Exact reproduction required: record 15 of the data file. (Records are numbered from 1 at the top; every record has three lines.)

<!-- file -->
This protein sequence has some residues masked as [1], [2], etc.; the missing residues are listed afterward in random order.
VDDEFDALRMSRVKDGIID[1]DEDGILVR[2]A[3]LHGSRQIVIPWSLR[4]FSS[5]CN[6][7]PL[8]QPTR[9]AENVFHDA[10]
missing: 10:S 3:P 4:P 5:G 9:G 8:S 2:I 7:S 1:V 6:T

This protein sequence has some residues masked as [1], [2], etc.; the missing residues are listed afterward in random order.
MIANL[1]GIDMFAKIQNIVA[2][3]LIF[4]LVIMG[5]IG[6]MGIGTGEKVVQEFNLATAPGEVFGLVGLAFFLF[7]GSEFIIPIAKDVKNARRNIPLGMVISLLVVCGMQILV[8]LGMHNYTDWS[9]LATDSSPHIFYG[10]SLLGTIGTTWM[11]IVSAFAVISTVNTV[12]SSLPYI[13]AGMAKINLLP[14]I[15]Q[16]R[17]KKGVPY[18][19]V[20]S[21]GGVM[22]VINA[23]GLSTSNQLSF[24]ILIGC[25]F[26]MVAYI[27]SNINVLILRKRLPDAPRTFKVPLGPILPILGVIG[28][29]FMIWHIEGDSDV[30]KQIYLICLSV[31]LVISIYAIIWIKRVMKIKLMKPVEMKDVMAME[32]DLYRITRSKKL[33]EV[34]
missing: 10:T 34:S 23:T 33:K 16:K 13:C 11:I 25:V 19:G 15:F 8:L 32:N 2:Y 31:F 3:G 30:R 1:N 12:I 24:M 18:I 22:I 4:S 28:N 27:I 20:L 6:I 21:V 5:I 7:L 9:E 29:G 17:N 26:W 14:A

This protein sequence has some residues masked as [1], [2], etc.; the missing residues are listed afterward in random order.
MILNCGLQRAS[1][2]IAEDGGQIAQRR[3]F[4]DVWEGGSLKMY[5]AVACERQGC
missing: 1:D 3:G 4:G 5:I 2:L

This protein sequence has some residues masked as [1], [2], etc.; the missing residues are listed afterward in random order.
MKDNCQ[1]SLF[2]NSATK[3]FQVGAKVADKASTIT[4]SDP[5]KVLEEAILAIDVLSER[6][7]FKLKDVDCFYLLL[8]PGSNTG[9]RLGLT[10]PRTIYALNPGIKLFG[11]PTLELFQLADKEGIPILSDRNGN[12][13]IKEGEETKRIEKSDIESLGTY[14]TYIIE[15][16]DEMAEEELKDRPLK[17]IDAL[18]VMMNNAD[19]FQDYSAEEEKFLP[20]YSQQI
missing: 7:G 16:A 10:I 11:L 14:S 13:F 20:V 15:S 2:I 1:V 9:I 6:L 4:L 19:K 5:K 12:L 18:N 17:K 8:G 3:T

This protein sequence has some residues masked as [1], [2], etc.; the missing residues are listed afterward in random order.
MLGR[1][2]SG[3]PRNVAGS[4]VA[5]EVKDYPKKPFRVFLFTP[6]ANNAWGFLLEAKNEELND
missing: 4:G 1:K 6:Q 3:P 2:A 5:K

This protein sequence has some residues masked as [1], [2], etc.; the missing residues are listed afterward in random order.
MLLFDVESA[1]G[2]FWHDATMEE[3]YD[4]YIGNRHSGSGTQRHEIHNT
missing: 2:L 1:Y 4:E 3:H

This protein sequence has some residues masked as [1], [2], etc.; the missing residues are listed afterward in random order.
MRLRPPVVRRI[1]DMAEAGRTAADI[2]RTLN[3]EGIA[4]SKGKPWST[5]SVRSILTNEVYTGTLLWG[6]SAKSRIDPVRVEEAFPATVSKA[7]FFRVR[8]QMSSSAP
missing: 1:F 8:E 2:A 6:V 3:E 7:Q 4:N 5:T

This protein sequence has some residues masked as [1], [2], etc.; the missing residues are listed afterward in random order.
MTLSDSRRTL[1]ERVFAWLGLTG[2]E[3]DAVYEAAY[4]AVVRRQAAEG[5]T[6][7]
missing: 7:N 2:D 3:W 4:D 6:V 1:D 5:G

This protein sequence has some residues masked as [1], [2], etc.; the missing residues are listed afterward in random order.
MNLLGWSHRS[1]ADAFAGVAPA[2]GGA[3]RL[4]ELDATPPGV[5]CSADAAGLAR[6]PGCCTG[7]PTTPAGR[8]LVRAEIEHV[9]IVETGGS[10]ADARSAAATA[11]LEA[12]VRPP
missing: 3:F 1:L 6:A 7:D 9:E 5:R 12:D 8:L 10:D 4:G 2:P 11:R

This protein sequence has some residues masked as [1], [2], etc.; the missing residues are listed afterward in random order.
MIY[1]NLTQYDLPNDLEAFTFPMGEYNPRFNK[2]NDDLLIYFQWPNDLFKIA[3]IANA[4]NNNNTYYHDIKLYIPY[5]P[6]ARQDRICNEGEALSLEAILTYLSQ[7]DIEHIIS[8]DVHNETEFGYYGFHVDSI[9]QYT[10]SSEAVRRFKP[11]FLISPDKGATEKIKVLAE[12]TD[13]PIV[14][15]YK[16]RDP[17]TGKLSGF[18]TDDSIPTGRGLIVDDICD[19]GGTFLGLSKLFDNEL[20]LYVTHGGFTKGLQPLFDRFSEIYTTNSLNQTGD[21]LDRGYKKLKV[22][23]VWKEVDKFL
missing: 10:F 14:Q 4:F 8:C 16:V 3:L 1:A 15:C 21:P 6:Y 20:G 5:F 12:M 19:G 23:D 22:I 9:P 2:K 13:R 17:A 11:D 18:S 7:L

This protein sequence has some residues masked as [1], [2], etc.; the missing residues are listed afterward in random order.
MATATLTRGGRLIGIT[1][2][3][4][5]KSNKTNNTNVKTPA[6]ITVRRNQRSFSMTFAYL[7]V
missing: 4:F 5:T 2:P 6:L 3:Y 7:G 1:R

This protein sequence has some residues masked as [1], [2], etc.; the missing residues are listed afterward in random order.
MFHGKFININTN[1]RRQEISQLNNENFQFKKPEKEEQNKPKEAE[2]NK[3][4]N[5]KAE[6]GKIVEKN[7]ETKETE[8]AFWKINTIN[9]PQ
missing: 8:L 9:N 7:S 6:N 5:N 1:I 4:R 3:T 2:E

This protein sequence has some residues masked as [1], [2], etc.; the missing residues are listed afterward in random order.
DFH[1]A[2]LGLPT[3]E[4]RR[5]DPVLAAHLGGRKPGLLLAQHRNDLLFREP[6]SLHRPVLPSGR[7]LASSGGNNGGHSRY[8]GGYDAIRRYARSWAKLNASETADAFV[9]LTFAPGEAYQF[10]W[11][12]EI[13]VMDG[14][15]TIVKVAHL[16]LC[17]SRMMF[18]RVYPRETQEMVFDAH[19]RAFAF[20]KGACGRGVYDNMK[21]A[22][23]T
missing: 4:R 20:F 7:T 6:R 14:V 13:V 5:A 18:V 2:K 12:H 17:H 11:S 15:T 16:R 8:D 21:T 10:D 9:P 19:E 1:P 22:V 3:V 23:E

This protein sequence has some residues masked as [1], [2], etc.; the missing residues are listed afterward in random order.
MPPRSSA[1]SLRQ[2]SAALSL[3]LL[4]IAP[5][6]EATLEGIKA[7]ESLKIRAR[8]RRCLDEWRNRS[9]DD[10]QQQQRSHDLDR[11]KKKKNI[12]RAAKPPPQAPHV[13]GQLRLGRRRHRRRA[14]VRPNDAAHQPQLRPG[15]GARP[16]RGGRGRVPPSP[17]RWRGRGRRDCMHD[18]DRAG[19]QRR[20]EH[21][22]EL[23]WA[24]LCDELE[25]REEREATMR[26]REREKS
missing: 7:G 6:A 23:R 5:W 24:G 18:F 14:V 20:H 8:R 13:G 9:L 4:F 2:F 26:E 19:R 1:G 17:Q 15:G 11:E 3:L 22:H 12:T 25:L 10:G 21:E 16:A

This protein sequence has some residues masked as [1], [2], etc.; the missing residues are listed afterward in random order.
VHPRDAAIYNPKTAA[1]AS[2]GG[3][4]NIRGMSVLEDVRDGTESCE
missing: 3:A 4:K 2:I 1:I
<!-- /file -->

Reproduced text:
This protein sequence has some residues masked as [1], [2], etc.; the missing residues are listed afterward in random order.
VHPRDAAIYNPKTAA[1]AS[2]GG[3][4]NIRGMSVLEDVRDGTESCE
missing: 3:A 4:K 2:I 1:I